MFA, Costume Design



Program Specifics




Financial Aid

Frequently Asked Questions

Linda Pisano Linda Pisano
Head of Costume Design
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The MFA in Costume Design at IU combines diverse opportunities for realized design work and a strong curriculum as the foundation for its training. Curriculum and practice focus on collaboration, analysis, drawing, painting, aesthetics, craft technology and costume history with a social history component. Taught by working professionals, the sixty-hour costume design curriculum offers intensive training in both studio and classroom settings coupled with one-on-one tutorials with the students major professor. There is also the option of a study-abroad course in London as part of the curriculum. This course is offered at graduate level credit. The goal of the program is to prepare the student for participation in professional theatre and associated disciplines.


Students are admitted into the program after proving competency as shown by their portfolio, statement of goals, and required onsite interview. Judgments of portfolio, writing quality, and professional potential are made by members of the Design and Technology Faculty Committee.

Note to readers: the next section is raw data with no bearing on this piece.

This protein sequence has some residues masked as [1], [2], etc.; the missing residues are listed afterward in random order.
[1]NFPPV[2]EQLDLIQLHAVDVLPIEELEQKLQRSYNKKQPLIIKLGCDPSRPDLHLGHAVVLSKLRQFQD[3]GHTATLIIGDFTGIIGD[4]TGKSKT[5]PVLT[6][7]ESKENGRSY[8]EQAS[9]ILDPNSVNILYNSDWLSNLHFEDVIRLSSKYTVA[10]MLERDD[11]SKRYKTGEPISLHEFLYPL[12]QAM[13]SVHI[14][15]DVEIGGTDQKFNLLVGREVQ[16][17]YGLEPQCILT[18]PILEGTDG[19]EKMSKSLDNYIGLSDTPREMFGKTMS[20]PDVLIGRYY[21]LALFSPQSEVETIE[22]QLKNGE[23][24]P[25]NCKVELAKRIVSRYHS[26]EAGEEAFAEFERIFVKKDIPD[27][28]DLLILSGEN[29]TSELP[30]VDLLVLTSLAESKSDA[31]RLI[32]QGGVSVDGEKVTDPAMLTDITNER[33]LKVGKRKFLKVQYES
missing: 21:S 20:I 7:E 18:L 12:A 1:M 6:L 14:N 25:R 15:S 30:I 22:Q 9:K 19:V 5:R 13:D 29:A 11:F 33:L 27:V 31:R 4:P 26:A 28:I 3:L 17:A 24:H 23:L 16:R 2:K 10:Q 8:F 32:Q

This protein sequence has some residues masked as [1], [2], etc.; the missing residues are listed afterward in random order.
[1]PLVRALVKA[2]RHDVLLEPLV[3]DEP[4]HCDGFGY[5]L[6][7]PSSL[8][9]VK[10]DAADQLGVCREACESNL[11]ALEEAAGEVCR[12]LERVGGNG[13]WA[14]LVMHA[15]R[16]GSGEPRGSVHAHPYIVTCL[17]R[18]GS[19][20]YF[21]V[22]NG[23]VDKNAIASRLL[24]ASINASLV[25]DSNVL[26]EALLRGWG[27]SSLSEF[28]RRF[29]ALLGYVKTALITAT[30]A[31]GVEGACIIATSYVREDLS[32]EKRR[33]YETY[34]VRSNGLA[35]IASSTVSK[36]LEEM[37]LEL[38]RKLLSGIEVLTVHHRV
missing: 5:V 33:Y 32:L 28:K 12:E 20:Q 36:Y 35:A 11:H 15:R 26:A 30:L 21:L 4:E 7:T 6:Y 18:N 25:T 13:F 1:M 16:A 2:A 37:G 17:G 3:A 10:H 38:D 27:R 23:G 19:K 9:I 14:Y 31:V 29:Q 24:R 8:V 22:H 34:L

Each year students are invited to continue in the program after the faculty has assessed a student’s academic success, artistic growth and professional development. A 3.2 GPA or higher typically indicates academic success. The student’s faculty advisor provides an interim evaluation at the end of each Fall semester, and at the end of the first and the second year, students are required to present their portfolio with an oral interview to the Design and Technology Faculty Committee. At this time the committee will determine whether a student shall be advanced in the program. Weaknesses in the areas of academic success, artistic growth and professional development will be identified and may result in a probationary semester or dismissal from the program.